The Museum on Main Street has brought its Crossroads: Change in Rural America exhibit to small towns in Missouri. After visiting the Bootheel’s Kennett, it’s now in southwest Missouri’s Crane through December 12.

Julie Green, President of the Stone County Historical/Genealogical Society, said that the Smithsonian Institution exhibit offers towns a chance to look at how their population and economy changed over time.

“We were requested to provide at least two other exhibits talking about the changes that came through Stone County that made us different,” she said. “One of them was the railroad. We grew a lot of vegetables, very good for tomatoes. But when we were growing them, we had no place to really take them to ship them.”

Green told Missourinet that the criteria for the exhibit had to be towns with a population of under 5,000 people.

“Old Crane is about 1,500,” she said. “So that gave us population-wise, and then grants were written to get the exhibit. Twenty-six or 27 came into the (Missouri) Humanities. Out of those, six were chosen, of which we were the one for southwest Missouri.”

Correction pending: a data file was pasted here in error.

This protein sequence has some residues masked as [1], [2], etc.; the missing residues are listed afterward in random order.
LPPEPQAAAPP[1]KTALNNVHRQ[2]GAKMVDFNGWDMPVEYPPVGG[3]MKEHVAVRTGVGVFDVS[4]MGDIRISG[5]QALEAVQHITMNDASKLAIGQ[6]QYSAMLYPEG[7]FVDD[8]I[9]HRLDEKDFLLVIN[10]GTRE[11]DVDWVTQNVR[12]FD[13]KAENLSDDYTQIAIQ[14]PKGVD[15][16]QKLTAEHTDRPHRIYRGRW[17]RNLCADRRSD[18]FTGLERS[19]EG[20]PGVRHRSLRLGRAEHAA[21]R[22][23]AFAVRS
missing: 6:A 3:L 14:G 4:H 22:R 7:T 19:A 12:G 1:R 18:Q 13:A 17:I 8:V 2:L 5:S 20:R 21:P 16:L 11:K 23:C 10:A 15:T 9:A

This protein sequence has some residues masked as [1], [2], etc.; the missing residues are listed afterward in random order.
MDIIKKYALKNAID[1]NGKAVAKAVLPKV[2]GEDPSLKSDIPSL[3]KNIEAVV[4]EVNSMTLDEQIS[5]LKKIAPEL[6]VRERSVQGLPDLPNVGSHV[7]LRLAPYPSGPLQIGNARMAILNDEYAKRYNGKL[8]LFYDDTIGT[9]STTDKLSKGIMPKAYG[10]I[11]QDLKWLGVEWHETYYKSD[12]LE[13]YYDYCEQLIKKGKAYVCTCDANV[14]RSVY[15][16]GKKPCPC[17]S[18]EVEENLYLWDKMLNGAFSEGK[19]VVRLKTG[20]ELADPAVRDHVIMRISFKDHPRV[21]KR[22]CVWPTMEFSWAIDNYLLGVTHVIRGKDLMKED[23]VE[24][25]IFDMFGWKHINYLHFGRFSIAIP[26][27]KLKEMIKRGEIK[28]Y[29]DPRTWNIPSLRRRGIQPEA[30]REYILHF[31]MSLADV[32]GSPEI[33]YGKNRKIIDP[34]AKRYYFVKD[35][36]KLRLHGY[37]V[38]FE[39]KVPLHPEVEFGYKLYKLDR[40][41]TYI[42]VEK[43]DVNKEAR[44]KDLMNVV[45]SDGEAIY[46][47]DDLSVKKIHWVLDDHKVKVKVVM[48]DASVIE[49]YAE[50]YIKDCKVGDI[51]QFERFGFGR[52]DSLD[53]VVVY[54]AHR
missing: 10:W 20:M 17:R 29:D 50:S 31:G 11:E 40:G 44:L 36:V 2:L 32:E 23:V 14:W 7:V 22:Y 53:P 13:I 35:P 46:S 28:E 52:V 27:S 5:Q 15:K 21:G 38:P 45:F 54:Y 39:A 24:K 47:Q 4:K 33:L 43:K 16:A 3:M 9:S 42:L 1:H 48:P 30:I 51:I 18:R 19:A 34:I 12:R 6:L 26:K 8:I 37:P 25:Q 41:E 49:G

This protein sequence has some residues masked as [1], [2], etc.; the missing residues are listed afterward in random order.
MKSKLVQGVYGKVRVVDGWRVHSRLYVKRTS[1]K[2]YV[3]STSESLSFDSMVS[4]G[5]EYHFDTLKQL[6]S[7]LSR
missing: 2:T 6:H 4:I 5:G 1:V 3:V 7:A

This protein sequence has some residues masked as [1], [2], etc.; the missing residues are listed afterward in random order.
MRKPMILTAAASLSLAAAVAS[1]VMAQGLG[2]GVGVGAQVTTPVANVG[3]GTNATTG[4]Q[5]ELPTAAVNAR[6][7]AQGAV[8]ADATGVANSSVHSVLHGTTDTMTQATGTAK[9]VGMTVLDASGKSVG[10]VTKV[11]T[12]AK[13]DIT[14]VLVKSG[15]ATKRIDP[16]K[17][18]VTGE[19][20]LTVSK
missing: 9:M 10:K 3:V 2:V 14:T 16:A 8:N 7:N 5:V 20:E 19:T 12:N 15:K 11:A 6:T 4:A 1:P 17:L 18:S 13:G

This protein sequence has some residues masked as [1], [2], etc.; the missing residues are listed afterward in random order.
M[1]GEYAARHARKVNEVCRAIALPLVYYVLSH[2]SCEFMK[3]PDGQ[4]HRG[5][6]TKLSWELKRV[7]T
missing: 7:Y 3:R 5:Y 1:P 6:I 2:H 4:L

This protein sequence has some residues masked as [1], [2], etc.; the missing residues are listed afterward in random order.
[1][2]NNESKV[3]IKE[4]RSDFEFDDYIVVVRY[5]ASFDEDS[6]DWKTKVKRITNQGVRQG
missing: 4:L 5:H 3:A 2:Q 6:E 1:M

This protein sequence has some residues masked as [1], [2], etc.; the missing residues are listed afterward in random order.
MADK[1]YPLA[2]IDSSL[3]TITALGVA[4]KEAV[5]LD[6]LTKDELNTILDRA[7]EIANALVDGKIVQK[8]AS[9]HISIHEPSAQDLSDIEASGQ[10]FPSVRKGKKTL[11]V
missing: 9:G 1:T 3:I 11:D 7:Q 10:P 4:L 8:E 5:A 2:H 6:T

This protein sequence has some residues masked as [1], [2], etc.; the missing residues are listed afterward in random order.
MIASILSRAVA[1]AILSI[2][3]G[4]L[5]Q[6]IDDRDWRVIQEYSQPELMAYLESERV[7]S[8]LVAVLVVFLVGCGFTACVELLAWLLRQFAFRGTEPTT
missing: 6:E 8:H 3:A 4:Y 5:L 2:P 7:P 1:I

She said the railroad changed agribusiness for local farmers, but so, too did the construction of Table Rock Lake in the 1950s.

“The tourism,” said Green. “I mean, let’s face it, when the lake came in in the 50s, it took away a lot of the good farmland down on the river bottoms on the White River and the bottom of the James. But it also brought lakes in with resorts, fishing tournaments, recreation, Silver Dollar City. That’s in Stone County, by the way, people.”

The exhibit is open Thursdays through Saturday from 10 a.m. to 4 p.m. at the Stone County Historical Society Event Center.

The exhibit will also be visiting Knob Noster, Brookfield, Salem, and Kearney. It has already been to Kennett in the Bootheel.

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